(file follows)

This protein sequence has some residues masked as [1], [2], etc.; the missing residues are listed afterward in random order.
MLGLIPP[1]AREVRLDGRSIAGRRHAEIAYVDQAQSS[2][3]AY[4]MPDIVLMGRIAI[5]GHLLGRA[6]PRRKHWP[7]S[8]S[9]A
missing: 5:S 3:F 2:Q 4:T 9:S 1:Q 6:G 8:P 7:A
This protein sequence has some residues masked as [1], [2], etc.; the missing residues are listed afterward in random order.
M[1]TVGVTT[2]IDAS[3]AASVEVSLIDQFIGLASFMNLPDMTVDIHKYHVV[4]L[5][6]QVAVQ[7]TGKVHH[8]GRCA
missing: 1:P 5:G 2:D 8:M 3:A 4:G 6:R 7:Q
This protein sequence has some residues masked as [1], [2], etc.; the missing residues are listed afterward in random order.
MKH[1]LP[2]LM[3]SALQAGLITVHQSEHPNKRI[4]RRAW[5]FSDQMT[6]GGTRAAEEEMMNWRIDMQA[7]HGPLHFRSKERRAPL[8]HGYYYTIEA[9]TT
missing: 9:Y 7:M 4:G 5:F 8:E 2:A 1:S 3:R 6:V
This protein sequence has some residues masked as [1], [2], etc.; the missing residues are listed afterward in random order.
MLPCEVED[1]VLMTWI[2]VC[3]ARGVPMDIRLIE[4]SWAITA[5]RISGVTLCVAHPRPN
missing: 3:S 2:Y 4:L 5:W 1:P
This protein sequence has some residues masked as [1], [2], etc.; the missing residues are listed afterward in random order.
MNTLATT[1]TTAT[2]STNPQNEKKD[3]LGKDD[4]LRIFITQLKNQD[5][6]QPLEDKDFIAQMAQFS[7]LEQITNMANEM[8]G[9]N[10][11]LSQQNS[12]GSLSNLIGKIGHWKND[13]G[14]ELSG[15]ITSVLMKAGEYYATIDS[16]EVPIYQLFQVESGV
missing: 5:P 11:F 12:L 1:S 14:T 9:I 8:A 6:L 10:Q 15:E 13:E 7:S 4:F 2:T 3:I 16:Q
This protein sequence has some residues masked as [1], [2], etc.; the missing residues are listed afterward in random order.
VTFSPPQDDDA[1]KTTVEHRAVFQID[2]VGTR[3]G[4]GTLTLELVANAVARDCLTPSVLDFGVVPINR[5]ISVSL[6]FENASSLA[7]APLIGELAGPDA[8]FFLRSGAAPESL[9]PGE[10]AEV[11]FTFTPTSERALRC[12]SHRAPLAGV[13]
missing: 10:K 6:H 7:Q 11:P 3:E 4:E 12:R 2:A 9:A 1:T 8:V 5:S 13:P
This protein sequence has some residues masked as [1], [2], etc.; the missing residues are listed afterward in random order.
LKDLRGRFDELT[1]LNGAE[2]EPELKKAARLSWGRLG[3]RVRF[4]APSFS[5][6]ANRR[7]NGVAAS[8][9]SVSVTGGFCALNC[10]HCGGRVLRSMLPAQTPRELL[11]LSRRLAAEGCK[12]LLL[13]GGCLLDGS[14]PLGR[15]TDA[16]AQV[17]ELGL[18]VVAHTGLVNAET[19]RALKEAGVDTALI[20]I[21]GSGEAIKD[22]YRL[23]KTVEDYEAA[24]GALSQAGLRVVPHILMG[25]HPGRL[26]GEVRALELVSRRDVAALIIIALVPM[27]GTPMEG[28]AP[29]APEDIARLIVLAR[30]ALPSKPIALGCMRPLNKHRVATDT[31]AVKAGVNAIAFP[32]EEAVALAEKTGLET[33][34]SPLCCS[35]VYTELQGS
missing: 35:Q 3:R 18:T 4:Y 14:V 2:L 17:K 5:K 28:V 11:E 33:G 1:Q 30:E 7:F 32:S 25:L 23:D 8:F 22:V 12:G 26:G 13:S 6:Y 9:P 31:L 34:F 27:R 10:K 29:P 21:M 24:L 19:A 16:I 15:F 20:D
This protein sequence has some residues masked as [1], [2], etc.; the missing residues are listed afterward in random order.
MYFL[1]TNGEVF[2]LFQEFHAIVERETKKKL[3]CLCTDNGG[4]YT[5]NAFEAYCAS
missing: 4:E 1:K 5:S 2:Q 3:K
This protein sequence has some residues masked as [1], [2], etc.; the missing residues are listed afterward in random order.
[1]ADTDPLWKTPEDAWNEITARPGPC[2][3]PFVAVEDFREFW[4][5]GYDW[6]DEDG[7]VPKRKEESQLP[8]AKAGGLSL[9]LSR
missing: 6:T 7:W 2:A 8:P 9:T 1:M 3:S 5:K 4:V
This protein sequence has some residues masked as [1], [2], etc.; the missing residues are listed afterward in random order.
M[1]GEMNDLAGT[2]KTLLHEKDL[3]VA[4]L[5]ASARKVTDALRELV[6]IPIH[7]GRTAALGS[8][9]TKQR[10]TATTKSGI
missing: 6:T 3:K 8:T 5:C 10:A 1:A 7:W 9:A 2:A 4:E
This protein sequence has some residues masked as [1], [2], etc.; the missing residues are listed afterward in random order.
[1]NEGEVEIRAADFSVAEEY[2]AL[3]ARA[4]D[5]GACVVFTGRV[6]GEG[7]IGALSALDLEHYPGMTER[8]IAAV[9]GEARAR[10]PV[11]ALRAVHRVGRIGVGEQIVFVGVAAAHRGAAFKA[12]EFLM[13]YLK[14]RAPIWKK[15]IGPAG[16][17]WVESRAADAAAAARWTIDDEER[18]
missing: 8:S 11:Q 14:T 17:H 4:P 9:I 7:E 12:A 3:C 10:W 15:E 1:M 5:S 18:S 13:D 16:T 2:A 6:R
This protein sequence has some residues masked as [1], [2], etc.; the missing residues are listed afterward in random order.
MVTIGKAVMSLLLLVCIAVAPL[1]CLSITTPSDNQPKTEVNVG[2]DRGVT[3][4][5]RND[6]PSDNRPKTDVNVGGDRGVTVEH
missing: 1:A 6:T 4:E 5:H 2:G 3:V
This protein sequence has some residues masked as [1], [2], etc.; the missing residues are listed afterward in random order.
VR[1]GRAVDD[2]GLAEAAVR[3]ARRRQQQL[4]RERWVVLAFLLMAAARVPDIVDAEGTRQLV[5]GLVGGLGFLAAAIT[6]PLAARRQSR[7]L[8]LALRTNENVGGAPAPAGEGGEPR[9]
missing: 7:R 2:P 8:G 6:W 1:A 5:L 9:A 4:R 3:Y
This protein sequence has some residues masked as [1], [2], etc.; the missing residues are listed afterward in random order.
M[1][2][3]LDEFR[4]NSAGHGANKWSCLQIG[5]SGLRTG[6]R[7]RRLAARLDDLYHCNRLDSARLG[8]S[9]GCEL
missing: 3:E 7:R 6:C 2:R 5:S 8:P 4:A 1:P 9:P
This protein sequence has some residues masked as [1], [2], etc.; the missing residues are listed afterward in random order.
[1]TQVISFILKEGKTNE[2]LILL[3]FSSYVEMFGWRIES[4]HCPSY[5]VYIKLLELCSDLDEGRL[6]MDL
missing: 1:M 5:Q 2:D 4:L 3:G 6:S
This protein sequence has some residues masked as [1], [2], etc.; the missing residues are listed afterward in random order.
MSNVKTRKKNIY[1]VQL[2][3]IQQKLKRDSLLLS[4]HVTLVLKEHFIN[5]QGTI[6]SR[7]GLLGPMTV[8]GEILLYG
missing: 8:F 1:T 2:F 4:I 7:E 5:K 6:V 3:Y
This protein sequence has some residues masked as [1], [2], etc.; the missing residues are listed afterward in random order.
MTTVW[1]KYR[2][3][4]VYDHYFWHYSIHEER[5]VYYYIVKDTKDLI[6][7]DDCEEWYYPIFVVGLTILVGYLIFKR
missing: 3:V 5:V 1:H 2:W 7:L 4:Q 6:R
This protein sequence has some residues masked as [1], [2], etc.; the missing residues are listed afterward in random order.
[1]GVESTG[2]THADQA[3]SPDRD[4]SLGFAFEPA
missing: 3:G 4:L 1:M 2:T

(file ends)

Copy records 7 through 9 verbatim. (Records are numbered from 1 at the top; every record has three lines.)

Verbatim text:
This protein sequence has some residues masked as [1], [2], etc.; the missing residues are listed afterward in random order.
LKDLRGRFDELT[1]LNGAE[2]EPELKKAARLSWGRLG[3]RVRF[4]APSFS[5][6]ANRR[7]NGVAAS[8][9]SVSVTGGFCALNC[10]HCGGRVLRSMLPAQTPRELL[11]LSRRLAAEGCK[12]LLL[13]GGCLLDGS[14]PLGR[15]TDA[16]AQV[17]ELGL[18]VVAHTGLVNAET[19]RALKEAGVDTALI[20]I[21]GSGEAIKD[22]YRL[23]KTVEDYEAA[24]GALSQAGLRVVPHILMG[25]HPGRL[26]GEVRALELVSRRDVAALIIIALVPM[27]GTPMEG[28]AP[29]APEDIARLIVLAR[30]ALPSKPIALGCMRPLNKHRVATDT[31]AVKAGVNAIAFP[32]EEAVALAEKTGLET[33][34]SPLCCS[35]VYTELQGS
missing: 35:Q 3:R 18:T 4:Y 14:V 2:L 17:K 5:K 28:V 11:E 33:G 1:Q 30:E 7:F 32:S 25:L 23:D 8:F 22:V 12:G 26:G 13:S 6:Y 9:P 31:L 34:F 27:R 10:K 29:P 21:M 24:L 19:A 16:I 15:F 20:D
This protein sequence has some residues masked as [1], [2], etc.; the missing residues are listed afterward in random order.
MYFL[1]TNGEVF[2]LFQEFHAIVERETKKKL[3]CLCTDNGG[4]YT[5]NAFEAYCAS
missing: 4:E 1:K 5:S 2:Q 3:K
This protein sequence has some residues masked as [1], [2], etc.; the missing residues are listed afterward in random order.
[1]ADTDPLWKTPEDAWNEITARPGPC[2][3]PFVAVEDFREFW[4][5]GYDW[6]DEDG[7]VPKRKEESQLP[8]AKAGGLSL[9]LSR
missing: 6:T 7:W 2:A 8:P 9:T 1:M 3:S 5:K 4:V